The upside is, all of those strokes feel gloriously smooth. Silca uses a leather plunger, which only improves in performance over time. The strokes are light and easy, even when you start building up higher pressures. I found it worked best to keep a tight seal when holding it with the Presta-only valve head  at the top of the tire, and the non-moving hand on the outside of the wheel. It has a silicone gripper on the top, but larger hands will go past it, putting them at risk of pinching.

It’s hard to argue with the compact size and 151g weight. But I think I’d opt for the standard (non-Bluetooth) Tattico pump at just $55, which has the same hose as Steve’s fancy electronic model and works with both Schrader and Presta.

Silca Sicuro titanium & carbon bottle cages – $70

silca sicuro titanium and sicuro carbon water bottle cage reviews

The last piece of our puzzle was bottle cages. Both the Sicuro Ti and Sicuro Carbon retail for $70. Claimed weights are 29g and 26g, respectively, so it’s really just a matter of aesthetics. Steve ran the Ti cages, and Tyler opted for carbon (just 24g on my scale). We never lost a single bottle, so both grip extremely well. Yet they’re easy to get the bottles in and out of, too. Yes, there are a lot of good, lightweight bottle cages on the market that cost less, but having seen how these are made, we’re confident they’ll outlast cheaper options by years. And, c’mon, they look dead sexy.

Curious how they make their parts so well? Check out our Silca HQ tour, where most of the items are assembled, and you’ll see why you’ll never want anything else. Bonus discussion in our podcast interview with Silca founder Josh Poertner.


  1. Slacker on

    The Silca torque ratchet tool kit is cool. I got it during the kickstarter campaign. Main gripe, the ratchet is not the best I have used. I probably like the Husky 1/4 inch bit ratchet tool, it has a slight angle to it. And it is slightly less prone to flipping the ratchet direction in use.
    Over all, I like Silca stuff, I haven’t brought this kit “on the road”. I do not see much use in that. If your schtuff is not torqued correctly before the ride, you’d better not be trying to adjust fit/torque during the ride.

    • Seraph on

      The torque wrench itself leaves much to be desired. I use the ratchet with the preset torque bits from Topeak and it’s much better.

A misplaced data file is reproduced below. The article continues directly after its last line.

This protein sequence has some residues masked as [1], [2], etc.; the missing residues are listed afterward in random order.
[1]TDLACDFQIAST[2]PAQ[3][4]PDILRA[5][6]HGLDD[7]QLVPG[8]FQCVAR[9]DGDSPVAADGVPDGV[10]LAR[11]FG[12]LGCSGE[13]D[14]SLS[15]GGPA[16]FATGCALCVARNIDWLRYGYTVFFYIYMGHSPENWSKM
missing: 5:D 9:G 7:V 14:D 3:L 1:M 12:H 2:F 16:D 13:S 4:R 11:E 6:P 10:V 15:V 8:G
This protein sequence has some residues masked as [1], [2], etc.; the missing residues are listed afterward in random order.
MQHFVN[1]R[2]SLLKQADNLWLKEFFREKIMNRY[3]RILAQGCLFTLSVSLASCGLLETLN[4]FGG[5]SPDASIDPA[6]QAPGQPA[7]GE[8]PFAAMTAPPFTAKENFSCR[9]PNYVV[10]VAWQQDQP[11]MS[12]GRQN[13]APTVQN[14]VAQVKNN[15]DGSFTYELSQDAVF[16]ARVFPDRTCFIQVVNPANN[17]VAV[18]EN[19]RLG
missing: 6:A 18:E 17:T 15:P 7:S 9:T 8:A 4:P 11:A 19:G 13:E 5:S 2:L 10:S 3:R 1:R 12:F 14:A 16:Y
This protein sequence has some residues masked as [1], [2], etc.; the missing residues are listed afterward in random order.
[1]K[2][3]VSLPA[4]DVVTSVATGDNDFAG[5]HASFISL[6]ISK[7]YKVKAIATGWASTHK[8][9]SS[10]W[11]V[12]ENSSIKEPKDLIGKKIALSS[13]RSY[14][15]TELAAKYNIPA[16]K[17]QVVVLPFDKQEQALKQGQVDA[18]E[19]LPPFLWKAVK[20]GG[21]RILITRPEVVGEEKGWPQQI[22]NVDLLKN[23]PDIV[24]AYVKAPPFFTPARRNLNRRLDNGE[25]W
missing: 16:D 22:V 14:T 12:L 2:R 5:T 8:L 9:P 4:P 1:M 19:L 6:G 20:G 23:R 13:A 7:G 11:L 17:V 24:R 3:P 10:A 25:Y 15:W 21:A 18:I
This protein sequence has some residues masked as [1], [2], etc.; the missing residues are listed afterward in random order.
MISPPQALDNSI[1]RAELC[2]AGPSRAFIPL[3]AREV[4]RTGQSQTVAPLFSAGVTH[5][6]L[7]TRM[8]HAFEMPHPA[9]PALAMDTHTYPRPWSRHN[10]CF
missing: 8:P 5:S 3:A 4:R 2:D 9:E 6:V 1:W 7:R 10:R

2. Cheese on

    “where most of the items are assembled,”
    As in: take the parts out of that large stack of Made in China boxes, stuff them into cases and ship them off to distributors?

    • Crash Bandicoot on

      I mean that’s a large part of manufacturing these days. The difference is QC, vetting vendors out, designing products. Does that mean I’m going to spend 2-3x for SILCA Taiwanese L keys then for Weras? No but country of origin is meaningless these days.

        • Crash Bandicoot on

          Fine by me, my Silca multi tool 3-4 years after purchase still works beautifully in emergencies on my Taiwanese made frame with my Japanese made groupset, Polish made wheels, and Thai tires. Your argument is meaningless.

    • gringo on

      Nothing personal, but if you have a problem with parts made in China, Taiwan, etc I’d REALLY like to see what bike you ride. The bicycle business is truly global and it is a challenge to build a bike while purposely excluding any certain country. I have done it (excluded Cambodia) but its expensive and not for everyone.

  3. mudrock on

    I’m still a fan of fix it sticks: simpler, lighter, less”fiddlely” as the Brits would say. They don’t offer a torque wrench, tho. 116 grams for the basic steel tool.

  4. John B. on

    I found the chuck on the Tattico Bluetooth to be very difficult to use on presta valves. Unusually, it only grips the very tip of the valve and, contrarily, would easily come dislodged while inflating but be difficult to remove when done. The latter is particularly ironic, because I couldn’t remove it without also losing some of the very precise PSIs which I had just worked hard to achieve.

    Happily, before tossing it into some pristine wilderness in frustration, I happened to try it on the schrader valves that came on my Brompton. The chuck works like a champ on them and the pump is also a good match for the low volume tubes/tyres on the Brompton.